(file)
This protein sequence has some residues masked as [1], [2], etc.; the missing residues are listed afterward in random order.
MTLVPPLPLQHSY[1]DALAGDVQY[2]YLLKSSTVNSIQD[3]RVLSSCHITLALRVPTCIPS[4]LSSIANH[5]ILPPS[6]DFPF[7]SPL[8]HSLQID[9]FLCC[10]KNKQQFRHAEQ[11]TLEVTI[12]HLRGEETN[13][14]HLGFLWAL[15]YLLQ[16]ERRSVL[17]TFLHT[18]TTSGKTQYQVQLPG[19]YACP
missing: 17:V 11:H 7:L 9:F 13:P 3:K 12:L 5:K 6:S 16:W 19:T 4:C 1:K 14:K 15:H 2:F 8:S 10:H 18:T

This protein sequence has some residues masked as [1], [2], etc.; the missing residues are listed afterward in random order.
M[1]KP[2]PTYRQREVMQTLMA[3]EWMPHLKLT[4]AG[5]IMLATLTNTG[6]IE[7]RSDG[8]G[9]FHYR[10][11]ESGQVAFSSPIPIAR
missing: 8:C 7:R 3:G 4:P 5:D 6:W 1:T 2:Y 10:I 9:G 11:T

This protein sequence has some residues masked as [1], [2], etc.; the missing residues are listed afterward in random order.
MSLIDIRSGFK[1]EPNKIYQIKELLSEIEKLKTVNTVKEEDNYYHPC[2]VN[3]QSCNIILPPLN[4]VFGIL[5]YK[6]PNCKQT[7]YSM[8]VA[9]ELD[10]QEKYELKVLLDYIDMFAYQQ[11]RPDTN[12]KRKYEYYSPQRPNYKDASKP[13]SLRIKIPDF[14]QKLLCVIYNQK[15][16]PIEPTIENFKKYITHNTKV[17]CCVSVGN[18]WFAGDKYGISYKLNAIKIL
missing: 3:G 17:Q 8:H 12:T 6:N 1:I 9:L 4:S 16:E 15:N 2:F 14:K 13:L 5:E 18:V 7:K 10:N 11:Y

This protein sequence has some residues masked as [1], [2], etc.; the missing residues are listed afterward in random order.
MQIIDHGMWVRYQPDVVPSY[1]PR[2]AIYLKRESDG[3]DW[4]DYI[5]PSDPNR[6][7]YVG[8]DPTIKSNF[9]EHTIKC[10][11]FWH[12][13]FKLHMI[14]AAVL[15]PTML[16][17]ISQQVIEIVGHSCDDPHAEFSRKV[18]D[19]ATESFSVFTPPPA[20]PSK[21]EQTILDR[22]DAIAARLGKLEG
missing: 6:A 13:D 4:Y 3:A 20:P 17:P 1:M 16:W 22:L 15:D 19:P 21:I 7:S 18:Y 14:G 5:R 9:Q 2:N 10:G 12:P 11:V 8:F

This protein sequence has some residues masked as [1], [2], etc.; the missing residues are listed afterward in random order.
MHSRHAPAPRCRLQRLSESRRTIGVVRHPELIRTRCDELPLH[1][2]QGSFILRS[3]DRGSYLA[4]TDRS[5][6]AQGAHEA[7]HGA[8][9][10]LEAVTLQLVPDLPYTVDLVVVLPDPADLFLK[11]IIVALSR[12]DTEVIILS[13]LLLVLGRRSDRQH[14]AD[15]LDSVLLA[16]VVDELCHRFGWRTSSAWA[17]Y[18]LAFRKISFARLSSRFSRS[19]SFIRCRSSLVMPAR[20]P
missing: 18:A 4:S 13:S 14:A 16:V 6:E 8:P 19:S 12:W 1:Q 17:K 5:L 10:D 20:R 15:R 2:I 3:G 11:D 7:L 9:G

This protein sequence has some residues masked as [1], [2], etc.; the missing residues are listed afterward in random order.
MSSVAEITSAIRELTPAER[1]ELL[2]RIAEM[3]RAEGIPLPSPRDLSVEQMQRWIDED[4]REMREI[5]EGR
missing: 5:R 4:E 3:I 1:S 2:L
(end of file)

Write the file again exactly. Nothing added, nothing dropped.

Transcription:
This protein sequence has some residues masked as [1], [2], etc.; the missing residues are listed afterward in random order.
MTLVPPLPLQHSY[1]DALAGDVQY[2]YLLKSSTVNSIQD[3]RVLSSCHITLALRVPTCIPS[4]LSSIANH[5]ILPPS[6]DFPF[7]SPL[8]HSLQID[9]FLCC[10]KNKQQFRHAEQ[11]TLEVTI[12]HLRGEETN[13][14]HLGFLWAL[15]YLLQ[16]ERRSVL[17]TFLHT[18]TTSGKTQYQVQLPG[19]YACP
missing: 17:V 11:H 7:L 9:F 13:P 3:K 12:L 5:K 6:S 16:W 19:T 4:C 1:K 14:K 15:H 2:F 8:S 10:H 18:T

This protein sequence has some residues masked as [1], [2], etc.; the missing residues are listed afterward in random order.
M[1]KP[2]PTYRQREVMQTLMA[3]EWMPHLKLT[4]AG[5]IMLATLTNTG[6]IE[7]RSDG[8]G[9]FHYR[10][11]ESGQVAFSSPIPIAR
missing: 8:C 7:R 3:G 4:P 5:D 6:W 1:T 2:Y 10:I 9:G 11:T

This protein sequence has some residues masked as [1], [2], etc.; the missing residues are listed afterward in random order.
MSLIDIRSGFK[1]EPNKIYQIKELLSEIEKLKTVNTVKEEDNYYHPC[2]VN[3]QSCNIILPPLN[4]VFGIL[5]YK[6]PNCKQT[7]YSM[8]VA[9]ELD[10]QEKYELKVLLDYIDMFAYQQ[11]RPDTN[12]KRKYEYYSPQRPNYKDASKP[13]SLRIKIPDF[14]QKLLCVIYNQK[15][16]PIEPTIENFKKYITHNTKV[17]CCVSVGN[18]WFAGDKYGISYKLNAIKIL
missing: 3:G 17:Q 8:H 12:T 6:N 1:I 9:L 4:S 16:E 15:N 2:F 14:K 13:L 5:E 18:V 7:K 10:N 11:Y

This protein sequence has some residues masked as [1], [2], etc.; the missing residues are listed afterward in random order.
MQIIDHGMWVRYQPDVVPSY[1]PR[2]AIYLKRESDG[3]DW[4]DYI[5]PSDPNR[6][7]YVG[8]DPTIKSNF[9]EHTIKC[10][11]FWH[12][13]FKLHMI[14]AAVL[15]PTML[16][17]ISQQVIEIVGHSCDDPHAEFSRKV[18]D[19]ATESFSVFTPPPA[20]PSK[21]EQTILDR[22]DAIAARLGKLEG
missing: 6:A 13:D 4:Y 3:A 20:P 17:P 1:M 16:W 22:L 15:D 19:P 21:I 7:S 18:Y 14:G 5:R 9:Q 2:N 10:G 12:P 11:V 8:F

This protein sequence has some residues masked as [1], [2], etc.; the missing residues are listed afterward in random order.
MHSRHAPAPRCRLQRLSESRRTIGVVRHPELIRTRCDELPLH[1][2]QGSFILRS[3]DRGSYLA[4]TDRS[5][6]AQGAHEA[7]HGA[8][9][10]LEAVTLQLVPDLPYTVDLVVVLPDPADLFLK[11]IIVALSR[12]DTEVIILS[13]LLLVLGRRSDRQH[14]AD[15]LDSVLLA[16]VVDELCHRFGWRTSSAWA[17]Y[18]LAFRKISFARLSSRFSRS[19]SFIRCRSSLVMPAR[20]P
missing: 18:A 4:S 13:S 14:A 16:V 6:E 8:P 19:S 12:W 1:Q 17:K 5:L 10:D 20:R 15:R 2:I 3:G 11:D 7:L 9:G

This protein sequence has some residues masked as [1], [2], etc.; the missing residues are listed afterward in random order.
MSSVAEITSAIRELTPAER[1]ELL[2]RIAEM[3]RAEGIPLPSPRDLSVEQMQRWIDED[4]REMREI[5]EGR
missing: 5:R 4:E 3:I 1:S 2:L